Background: The finding of coexisting nodular thyroid disease during neck exploration for hyperparathyroidism (HPT) is reported to range from 20%-60%. Thus, the surgeon may encounter a second, unrelated lesion during open parathyroidectomy. Furthermore, with the recent introduction of minimally invasive surgery for HPT, the entire neck may not be explored, and it is important to know the potential risk of missing significant, concurrent thyroid disease. The diagnosis and timely treatment of associated thyroid abnormalities is desirable because a delay in operating would result in increased morbidity associated with a second neck exploration. Design: We examined our 25-year experience at a large tertiary academic medical center, to determine the incidence and type of concurrent thyroid disease seen in patients with HPT. The computerized records of the Department of Pathology, from 1974-1999, were reviewed for patients with primary HPT who underwent surgery. Results: A review of records from 580 patients who underwent surgery for primary HPT showed 103 (18%) patients with concomitant thyroid disease at surgery. All 103 underwent thyroid resection at the time of parathyroidectomy. Thyroid histology showed: 12 (12%): well-differentiated papillary carcinomas, 31 (30%): follicular adenomas, 49 (48%): nodular hyperplasias, 8 (8%): chronic lymphocytic thyroiditis, 1 benign cyst, 1 metastasis, and 1 normal. Conclusions: Synchronous thyroid disease was found in 18% of primary HPT patients undergoing surgery, and 12% of thyroid lesions were malignant. The overall malignancy rate was 2%. All primary malignancies found were papillary carcinomas, of which 7 of 12 (58%) were microcarcinomas. The significant association of simultaneous pathology in the two glands justifies preoperative thyroid imaging and fine-needle aspiration (FNA) biopsy to determine the best surgical approach for patients with HPT.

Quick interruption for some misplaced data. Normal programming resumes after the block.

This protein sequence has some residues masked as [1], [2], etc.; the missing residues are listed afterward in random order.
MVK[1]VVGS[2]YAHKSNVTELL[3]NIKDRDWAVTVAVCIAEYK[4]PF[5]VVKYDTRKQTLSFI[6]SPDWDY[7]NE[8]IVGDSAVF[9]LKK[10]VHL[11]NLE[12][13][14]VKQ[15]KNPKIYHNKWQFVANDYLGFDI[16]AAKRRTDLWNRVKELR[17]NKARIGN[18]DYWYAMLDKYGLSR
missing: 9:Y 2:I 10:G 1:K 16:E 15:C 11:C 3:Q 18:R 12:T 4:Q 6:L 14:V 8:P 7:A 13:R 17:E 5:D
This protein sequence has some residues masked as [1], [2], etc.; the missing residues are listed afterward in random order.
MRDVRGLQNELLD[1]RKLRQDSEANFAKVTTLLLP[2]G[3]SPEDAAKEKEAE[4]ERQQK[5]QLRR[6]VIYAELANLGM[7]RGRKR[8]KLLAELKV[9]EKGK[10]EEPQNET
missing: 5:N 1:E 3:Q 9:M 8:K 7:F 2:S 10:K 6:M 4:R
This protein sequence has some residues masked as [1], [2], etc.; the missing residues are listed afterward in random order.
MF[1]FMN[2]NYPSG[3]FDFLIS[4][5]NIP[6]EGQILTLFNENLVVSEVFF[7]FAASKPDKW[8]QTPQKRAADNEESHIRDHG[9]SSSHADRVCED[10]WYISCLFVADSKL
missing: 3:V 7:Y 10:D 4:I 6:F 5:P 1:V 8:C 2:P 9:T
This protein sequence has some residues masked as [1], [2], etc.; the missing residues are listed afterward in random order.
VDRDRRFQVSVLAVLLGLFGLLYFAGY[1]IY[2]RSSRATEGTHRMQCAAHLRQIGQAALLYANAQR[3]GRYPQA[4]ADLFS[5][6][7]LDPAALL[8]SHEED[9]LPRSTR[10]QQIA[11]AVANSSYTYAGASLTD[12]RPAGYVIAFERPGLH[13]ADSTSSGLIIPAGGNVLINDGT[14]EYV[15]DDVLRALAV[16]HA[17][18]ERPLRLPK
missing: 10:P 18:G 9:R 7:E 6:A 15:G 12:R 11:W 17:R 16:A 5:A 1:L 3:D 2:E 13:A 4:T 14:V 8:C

ASJC Scopus subject areas
- Endocrinology, Diabetes and Metabolism